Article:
Someone who provides care and support to individuals with mental health issues.

Professional Body – There is no specific professional body for this role. The organisation that employs Mental Health Support Workers will have their own standards they are required to comply with. However, it is worth noting that some organisations require Mental Health Support Workers to obtain a minimum Certificate qualification.

Digital Mental Health

What is a digital mental health service?

In relation to the NSQDMH Standards, a digital mental health service is defined as a mental health, suicide prevention or alcohol and other drug service that uses technology to facilitate engagement and deliver care.

  • Digital mental health services include:
  • Services that provide information
  • Digital counselling services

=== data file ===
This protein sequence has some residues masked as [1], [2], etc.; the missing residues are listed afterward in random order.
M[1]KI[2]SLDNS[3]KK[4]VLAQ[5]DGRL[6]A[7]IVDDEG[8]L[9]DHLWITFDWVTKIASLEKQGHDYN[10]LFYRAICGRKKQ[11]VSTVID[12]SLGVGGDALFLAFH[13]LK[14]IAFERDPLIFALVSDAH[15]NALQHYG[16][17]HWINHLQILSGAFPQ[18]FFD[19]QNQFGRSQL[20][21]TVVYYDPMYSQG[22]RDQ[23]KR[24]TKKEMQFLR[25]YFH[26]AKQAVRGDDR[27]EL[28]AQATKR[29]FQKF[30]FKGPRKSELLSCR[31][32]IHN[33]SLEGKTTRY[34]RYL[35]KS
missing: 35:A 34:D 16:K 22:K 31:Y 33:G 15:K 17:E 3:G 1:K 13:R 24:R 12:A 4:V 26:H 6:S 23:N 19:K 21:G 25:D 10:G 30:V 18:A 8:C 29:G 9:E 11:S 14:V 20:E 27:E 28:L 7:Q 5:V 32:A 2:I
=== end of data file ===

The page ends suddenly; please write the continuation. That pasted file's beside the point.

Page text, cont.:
• Treatment services (including assessment, triage and referral services)
  • Peer-to-peer support services.
Digital mental health services may be delivered by:
  • Telephone (including mobile phone)
  • Videoconferences
  • Online services (such as web chats)
  • SMS
  • Mobile health applications (apps).

The quality of available services varies. This is why the Australian Commission on Safety and Quality in Health Care (the Commission) collaborated with service users, consumers, carers, families, clinicians, service providers and technical experts to develop the National Safety and Quality Digital Mental Health (NSQDMH) Standards.

The NSQDMH Standards describe the level of care that you should expect to receive from a digital mental health service. They aim to improve the quality of digital mental health services and to protect people who use these services from harm.

Click here to learn more.